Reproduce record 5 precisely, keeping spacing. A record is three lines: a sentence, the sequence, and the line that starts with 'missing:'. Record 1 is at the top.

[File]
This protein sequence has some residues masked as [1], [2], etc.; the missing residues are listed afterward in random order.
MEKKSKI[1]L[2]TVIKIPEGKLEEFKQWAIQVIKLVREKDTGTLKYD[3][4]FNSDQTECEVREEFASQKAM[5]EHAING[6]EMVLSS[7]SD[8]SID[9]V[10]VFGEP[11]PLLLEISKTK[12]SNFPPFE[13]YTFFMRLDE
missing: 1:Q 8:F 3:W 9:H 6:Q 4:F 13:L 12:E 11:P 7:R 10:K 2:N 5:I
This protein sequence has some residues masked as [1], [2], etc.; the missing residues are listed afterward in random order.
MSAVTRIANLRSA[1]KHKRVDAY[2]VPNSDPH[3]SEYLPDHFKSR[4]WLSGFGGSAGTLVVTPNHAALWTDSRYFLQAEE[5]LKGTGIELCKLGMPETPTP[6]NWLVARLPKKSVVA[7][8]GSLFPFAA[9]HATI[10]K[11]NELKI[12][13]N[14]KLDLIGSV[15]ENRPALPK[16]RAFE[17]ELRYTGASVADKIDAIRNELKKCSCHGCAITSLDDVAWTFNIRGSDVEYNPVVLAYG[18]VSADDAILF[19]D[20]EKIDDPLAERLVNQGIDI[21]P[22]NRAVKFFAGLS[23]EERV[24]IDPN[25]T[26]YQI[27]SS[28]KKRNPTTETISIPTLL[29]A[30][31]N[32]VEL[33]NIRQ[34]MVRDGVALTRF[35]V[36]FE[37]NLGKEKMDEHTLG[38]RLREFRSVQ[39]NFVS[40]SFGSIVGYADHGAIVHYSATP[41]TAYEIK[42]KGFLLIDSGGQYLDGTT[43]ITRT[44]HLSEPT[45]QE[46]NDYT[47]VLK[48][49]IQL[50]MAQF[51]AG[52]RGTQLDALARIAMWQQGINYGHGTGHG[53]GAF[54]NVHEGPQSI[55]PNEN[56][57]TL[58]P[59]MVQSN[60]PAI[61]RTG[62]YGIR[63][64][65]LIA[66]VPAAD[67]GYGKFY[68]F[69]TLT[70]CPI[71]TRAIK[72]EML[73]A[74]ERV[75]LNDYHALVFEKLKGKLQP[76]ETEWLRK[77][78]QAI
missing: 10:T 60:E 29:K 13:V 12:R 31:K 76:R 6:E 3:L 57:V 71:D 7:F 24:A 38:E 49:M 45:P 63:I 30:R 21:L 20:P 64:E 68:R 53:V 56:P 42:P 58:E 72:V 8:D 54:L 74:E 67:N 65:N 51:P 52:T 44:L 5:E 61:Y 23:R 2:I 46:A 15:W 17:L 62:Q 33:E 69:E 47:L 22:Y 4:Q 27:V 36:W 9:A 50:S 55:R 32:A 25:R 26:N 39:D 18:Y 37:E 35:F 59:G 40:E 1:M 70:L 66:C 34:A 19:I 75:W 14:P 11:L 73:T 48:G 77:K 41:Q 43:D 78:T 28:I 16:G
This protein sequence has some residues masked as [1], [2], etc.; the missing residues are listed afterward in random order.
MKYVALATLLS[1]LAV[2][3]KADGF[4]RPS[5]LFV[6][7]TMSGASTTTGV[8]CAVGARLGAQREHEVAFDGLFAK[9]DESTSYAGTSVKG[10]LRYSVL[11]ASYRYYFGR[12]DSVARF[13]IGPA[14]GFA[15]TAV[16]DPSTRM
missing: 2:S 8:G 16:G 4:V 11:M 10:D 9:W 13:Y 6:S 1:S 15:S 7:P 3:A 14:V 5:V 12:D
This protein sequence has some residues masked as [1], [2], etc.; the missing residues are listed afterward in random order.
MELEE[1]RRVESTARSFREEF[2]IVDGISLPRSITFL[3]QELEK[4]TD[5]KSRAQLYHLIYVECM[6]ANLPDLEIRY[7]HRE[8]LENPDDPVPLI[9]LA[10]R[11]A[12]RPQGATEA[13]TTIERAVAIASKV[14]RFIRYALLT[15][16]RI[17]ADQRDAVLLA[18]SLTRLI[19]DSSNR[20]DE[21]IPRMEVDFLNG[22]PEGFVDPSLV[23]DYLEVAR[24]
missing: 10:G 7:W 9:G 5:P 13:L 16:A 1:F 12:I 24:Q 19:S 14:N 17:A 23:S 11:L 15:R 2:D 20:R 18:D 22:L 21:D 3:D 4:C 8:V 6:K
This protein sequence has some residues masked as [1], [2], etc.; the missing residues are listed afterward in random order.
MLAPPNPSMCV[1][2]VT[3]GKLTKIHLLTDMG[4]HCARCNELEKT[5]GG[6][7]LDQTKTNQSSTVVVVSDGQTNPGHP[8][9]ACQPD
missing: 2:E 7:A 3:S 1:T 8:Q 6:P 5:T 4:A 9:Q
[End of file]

This protein sequence has some residues masked as [1], [2], etc.; the missing residues are listed afterward in random order.
MLAPPNPSMCV[1][2]VT[3]GKLTKIHLLTDMG[4]HCARCNELEKT[5]GG[6][7]LDQTKTNQSSTVVVVSDGQTNPGHP[8][9]ACQPD
missing: 2:E 7:A 3:S 1:T 8:Q 6:P 5:T 4:A 9:Q